By Attorney Gregg Herman
June 1, 2013
The Ultimatum Game is a two player, two move, finite game. Each player makes one move and the game is over. The game works as follows:
A sum of money is made available, say ten dollars. Player A makes a proposal on how to divide the money with the other player, Player B then either accepts or rejects the proposal. If Player B accepts the proposal, the ten dollars is divided accordingly. If player B rejects the proposal, the money is withdrawn and neither player gets anything. Either way, there is no negotiating. The offer is made, it is either accepted or rejected and the game is over.
When the game is actually played Player A rarely proposes an equal division. After all, he is in control and therefore stands to benefit the most. In pure economic terms, Player B should accept any offer above a $10/$0 split. For example, if the offer is $9.95/$.05, and economics is the only consideration, Player B should accept the offer since five cents is better than no cents. Yet, Player B, insulted by the ridiculously unequal benefit which Player A will derive, will almost always reject such an offer. In fact, in real life scenarios, Player B will rarely accept an offer below about 20 percent of the total money available and half of Player Bs turn down offers under 30 percent. In other words, if the offer is too unbalanced, Player B would rather get nothing than see just an apparent injustice take place.
Now let’s translate this game to real life in a divorce case. Suppose due to business losses, an ex-husband has the opportunity to amend a past tax return and receive a refund. But, since the original return was filed jointly with his then wife, her signature is needed. What offer should he make to divide the refund?
If the husband were the paragon of generosity, he might offer to divide the refund equally, which should be immediately accepted. But, a number of potential reasons, for example, due to the hard work he puts into running the business and the substantial risks in owning it, he may very well feel that he should offer a division other than 50/50. From a economic standpoint, of course, the ex-wife should accept any offer over 100%/0%. Yet, we know from the Ultimatum Game that she will reject any offer that she views as too imbalanced, even if she is violating the adage not to cut off your nose to spite your face.
Now we need to adjust the results of the Ultimatum Game to fit the divorce scenario. As we have seen, when the game is actually played, Player B will make decisions based on more than just his financial well-being. In fact, he will hurt himself financially in order to avoid what he views as an injustice. Sorry, Karl Marx, man is more than just an economic animal.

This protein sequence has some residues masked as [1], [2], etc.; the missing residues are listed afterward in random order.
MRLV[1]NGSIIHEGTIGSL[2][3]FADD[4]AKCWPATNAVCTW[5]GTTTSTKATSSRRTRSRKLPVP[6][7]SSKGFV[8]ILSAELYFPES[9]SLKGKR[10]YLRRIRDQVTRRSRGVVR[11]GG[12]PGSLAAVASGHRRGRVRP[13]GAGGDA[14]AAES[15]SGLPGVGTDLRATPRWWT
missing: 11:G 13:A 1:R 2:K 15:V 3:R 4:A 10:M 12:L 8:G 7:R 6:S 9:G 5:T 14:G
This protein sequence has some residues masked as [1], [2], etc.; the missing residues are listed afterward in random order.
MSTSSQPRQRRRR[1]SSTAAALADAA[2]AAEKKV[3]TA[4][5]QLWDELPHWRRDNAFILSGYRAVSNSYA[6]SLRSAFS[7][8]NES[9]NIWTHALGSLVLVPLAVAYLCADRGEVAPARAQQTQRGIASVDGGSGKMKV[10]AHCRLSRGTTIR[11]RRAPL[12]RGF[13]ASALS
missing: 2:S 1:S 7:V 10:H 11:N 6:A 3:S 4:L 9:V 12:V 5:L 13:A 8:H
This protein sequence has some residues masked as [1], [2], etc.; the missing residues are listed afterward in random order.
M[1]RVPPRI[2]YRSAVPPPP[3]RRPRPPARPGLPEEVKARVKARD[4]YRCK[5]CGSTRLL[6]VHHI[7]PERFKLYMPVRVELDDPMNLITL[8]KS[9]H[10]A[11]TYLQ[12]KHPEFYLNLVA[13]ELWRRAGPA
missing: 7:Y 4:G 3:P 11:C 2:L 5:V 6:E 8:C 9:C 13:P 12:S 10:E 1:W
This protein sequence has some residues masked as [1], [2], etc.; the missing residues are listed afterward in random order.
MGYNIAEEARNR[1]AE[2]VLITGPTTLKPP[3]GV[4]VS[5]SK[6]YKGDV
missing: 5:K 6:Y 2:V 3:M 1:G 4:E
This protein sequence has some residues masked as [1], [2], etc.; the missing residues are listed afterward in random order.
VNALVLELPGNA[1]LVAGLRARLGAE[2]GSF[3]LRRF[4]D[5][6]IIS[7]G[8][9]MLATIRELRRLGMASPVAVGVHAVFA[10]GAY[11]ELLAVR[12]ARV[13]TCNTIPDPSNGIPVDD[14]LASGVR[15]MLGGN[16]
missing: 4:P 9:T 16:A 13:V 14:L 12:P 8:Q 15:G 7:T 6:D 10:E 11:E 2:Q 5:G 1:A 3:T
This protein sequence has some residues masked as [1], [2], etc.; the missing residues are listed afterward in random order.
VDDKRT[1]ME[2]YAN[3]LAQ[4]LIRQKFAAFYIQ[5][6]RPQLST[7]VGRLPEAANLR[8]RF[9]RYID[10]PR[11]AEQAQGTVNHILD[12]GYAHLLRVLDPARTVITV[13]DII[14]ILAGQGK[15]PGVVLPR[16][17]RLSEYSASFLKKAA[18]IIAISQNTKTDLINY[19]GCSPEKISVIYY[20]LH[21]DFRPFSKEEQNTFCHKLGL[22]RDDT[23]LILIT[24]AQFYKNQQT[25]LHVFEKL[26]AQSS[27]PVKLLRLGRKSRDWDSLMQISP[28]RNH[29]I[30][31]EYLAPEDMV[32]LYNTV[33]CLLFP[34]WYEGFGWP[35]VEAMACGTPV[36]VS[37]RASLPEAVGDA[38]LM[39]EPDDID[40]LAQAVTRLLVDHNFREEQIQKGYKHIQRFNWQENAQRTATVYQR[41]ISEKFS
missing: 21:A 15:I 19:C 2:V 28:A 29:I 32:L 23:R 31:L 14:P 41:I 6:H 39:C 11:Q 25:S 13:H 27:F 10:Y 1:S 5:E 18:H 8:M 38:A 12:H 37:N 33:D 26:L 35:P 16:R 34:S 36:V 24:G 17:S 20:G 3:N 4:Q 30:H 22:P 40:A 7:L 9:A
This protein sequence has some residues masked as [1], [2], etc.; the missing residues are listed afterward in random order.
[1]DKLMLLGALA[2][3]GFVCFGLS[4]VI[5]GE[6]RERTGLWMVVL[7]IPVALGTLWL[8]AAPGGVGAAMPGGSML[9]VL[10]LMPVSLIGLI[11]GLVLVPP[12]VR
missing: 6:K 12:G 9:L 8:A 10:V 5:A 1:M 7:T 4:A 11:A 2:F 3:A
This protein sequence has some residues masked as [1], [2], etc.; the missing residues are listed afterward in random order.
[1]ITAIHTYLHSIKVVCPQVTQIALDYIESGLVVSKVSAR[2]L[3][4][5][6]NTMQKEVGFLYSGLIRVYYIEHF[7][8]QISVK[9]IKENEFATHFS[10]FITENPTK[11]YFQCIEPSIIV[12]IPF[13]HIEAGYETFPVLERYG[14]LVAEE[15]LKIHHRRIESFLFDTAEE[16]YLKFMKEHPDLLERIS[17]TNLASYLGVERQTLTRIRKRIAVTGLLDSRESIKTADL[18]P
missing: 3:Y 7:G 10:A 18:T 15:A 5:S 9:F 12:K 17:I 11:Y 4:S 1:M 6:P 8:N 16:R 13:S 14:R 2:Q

Interestingly, Player B promotes avoidance of misjustice over economics even though he is a complete stranger to Player A – having, presumably, never had any dealing with him in the past and never will in the future. The promotion of perceived fairness over economics is made with no history of animosity and with no object of teaching a lesson for the future.
In a divorce setting, of course, typically, there is a long history of feeling that one had been treated badly and not respected as an equal partner. Also, the parties may indeed have some future relationship for which a party might believe that a lesson could serve a useful purpose.
There is one significant advantage of the divorce scenario over the game which makes reaching an agreement easier: It does not have be a finite game. Instead, negotiations can take place, so if the initial offer is rejected, there may be a counter offer or even a new offer from the husband to avoid the refund being lost to both of them.
Still, the game is constructive in two respects. First, in making a proposal – be it to divide a tax refund, a bank account or any other scenario when an equal division may not be viewed as appropriate, lawyers (and their clients) should not expect that financial considerations will govern over emotional ones. Rather, in formulating the offer, Player A needs to be aware that even absent an emotional history, an offer viewed as “too unequal” will be rejected.
Second, in formulating an offer, the lawyer for Player A should be aware of the acceptance rate of the Ultimatum Game when it is played and then factor in the emotional history of the parties and the ability to continue to negotiate. To the extent of a high degree of emotional hostility and a lack of give-and-take in past negotiations, the offer should transcend the average acceptance rate in the Ultimatum Game and vice versa.
Understanding human psychology is critical for being a good negotiator. Game theory offers tested data which can be applied to real life situations.
Note: This article originally appeared in the Summer, 2013 edition of the American Journal of Family Law (Vol. 27, No. 2)